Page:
Despite all the aviation advances and high-tech design of the Boeing 777X, the aircraft manufacturer believes the ‘inside story’ is what will impress passengers the most.
The world's largest twin-engined passenger jet, which carries a list price of A$640 million (US$442.2 million), could make its delayed maiden flight as early as the end of January, based on movements of the test aircraft around Boeing’s Seattle site.
It would be a fitting start to not only the new year but a decade which will see 777X assume the flagship status of the Boeing 777-300ER.
Airlines won’t begin flying the 777X until next year, when Emirates expects to take delivery of the first Boing 777-9; Lufthansa and Cathay Pacific will also collect the keys to their first Boeing 777-9s in 2021.
Other airlines which have signed on the dotted line for the 777X include ANA, British Airways, Etihad Airways, Qatar Airways and Singapore Airlines.
Following the debut of the 777-9 will be the smaller 777-8, which will seat 350 passengers compared to the 777-9’s 400+ headcount but extend its range from 14,000km to 17,200km and challenge the Airbus A350ULR series as the world's longest-range commercial jet.
The 777X’s 235 feet wingspan, designed for greater efficiency and reduced fuel consumption, is so large that the wingtips have to fold up so that the over-sized 777X can squeeze into airport gates designed for its 777-300 and 777-200 siblings.
But for travellers, it’s what’s on the inside that counts. How will Boeing improve the passenger experience of the 777X to differentiate it from any other metal tube with wings?
Perhaps the most immediately noticeable benefit upon boarding the 777X will be the overhead bins – although in some cases this will be more about the lack of them, and in other cases their cavernous size.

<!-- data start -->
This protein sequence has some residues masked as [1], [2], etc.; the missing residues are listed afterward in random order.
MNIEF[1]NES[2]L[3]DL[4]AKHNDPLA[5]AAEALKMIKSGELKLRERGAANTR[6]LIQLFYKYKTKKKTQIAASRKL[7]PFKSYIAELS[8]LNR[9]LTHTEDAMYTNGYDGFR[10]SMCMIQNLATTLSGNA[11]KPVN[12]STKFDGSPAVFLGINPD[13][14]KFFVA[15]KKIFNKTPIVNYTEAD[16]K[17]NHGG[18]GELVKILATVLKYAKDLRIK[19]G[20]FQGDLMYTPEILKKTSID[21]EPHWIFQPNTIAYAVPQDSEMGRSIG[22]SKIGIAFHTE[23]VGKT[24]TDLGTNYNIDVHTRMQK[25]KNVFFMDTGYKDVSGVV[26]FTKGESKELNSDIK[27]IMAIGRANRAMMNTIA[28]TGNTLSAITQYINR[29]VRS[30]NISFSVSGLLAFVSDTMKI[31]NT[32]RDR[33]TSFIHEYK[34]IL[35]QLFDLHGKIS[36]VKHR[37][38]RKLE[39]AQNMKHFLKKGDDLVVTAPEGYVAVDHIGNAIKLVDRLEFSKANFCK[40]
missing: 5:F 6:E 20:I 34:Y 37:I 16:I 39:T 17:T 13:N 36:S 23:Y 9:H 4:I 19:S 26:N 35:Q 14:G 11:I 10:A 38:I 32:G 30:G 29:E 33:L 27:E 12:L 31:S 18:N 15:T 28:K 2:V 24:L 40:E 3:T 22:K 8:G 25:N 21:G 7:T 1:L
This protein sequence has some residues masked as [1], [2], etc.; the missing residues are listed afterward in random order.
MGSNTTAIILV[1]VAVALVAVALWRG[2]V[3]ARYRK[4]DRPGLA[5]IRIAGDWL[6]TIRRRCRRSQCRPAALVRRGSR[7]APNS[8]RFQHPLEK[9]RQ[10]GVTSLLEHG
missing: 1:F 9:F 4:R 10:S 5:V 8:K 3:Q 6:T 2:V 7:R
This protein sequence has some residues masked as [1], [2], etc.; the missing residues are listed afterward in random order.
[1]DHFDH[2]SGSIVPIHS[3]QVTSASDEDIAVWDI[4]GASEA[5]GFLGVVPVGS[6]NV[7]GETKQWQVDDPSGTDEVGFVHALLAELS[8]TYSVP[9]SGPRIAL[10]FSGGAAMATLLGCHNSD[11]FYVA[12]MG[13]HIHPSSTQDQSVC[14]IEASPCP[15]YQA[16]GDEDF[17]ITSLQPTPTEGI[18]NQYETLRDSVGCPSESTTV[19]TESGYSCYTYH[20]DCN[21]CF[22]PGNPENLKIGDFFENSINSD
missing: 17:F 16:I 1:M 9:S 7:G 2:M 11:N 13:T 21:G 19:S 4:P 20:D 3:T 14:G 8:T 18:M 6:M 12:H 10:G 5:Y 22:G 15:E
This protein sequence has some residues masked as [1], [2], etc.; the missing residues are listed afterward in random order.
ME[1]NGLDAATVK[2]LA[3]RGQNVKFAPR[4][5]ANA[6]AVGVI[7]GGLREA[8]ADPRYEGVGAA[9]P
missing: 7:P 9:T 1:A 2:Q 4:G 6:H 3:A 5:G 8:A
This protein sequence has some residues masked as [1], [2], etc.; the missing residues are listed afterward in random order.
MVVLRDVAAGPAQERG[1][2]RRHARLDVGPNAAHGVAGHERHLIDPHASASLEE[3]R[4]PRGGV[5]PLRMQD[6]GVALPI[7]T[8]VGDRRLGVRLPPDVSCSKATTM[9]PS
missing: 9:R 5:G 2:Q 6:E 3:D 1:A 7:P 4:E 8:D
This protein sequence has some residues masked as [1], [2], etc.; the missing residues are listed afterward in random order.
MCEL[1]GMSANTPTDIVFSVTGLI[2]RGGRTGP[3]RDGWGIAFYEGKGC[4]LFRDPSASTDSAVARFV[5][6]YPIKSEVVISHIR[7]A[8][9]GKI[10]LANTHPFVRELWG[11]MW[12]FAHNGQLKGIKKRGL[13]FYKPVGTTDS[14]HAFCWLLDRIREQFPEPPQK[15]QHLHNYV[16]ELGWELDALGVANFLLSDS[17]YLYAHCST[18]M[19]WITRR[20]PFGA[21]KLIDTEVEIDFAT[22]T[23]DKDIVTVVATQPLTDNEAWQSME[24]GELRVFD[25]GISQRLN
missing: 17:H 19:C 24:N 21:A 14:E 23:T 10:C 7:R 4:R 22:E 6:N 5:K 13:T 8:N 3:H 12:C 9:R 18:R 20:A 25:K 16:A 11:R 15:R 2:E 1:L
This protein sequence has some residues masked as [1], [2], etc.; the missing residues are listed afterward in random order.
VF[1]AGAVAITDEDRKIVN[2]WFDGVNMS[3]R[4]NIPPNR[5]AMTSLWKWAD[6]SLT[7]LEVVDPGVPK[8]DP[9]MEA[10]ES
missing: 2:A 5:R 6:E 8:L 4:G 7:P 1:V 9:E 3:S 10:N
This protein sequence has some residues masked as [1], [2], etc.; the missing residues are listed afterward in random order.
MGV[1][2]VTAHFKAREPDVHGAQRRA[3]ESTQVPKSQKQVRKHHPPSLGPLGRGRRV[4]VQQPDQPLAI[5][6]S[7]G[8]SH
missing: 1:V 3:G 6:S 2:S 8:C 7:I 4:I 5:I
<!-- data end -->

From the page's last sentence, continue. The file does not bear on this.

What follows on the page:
“We’ve seen a lot of first class suites that have enough of their own capacity for carry-on,” says Paul Wilcynski – ‘PJ’ to pretty much everyone – who for the last seven years has been focussed on the development of the 777X’s passenger cabin architecture.
This leads to some airlines removing the overhead bins in first class to “create a greater sense of spaciousness throughout the cabin.”
Meanwhile, business class may feature the above-window side bins but not those in the centre, to help ‘open up’ the cabin and create an impression of greater space.
When passengers do reach up to stow their cary-on bags, they’ll appreciate the capacious bins on the 777X.
“In my years at Boeing I've seen bin design go through many different generations,” reflects Wilcynski, a 40-year veteran of Boeing whose expertise in interior architecture and configuration spans from the Boeing 707 to the abandoned Sonic Cruiser project which heavily influenced the Boeing 787 Dreamliner.
“When I came in, it was important that we could carry garment bags in bins, and so the bins were sized for garment bags to lay flat,” Wilcynski recounts to Executive Traveller on the sidelines of the annual Aircraft Interiors Expo conference in Hamburg. “But who does that anymore?”
Changing travel trends caught up with Boeing in the early stages of designing the Boeing 787 Dreamliner. “Our airline customers said, hey, there's this thing called a rollaboard bag, you better start designing your bins around that!”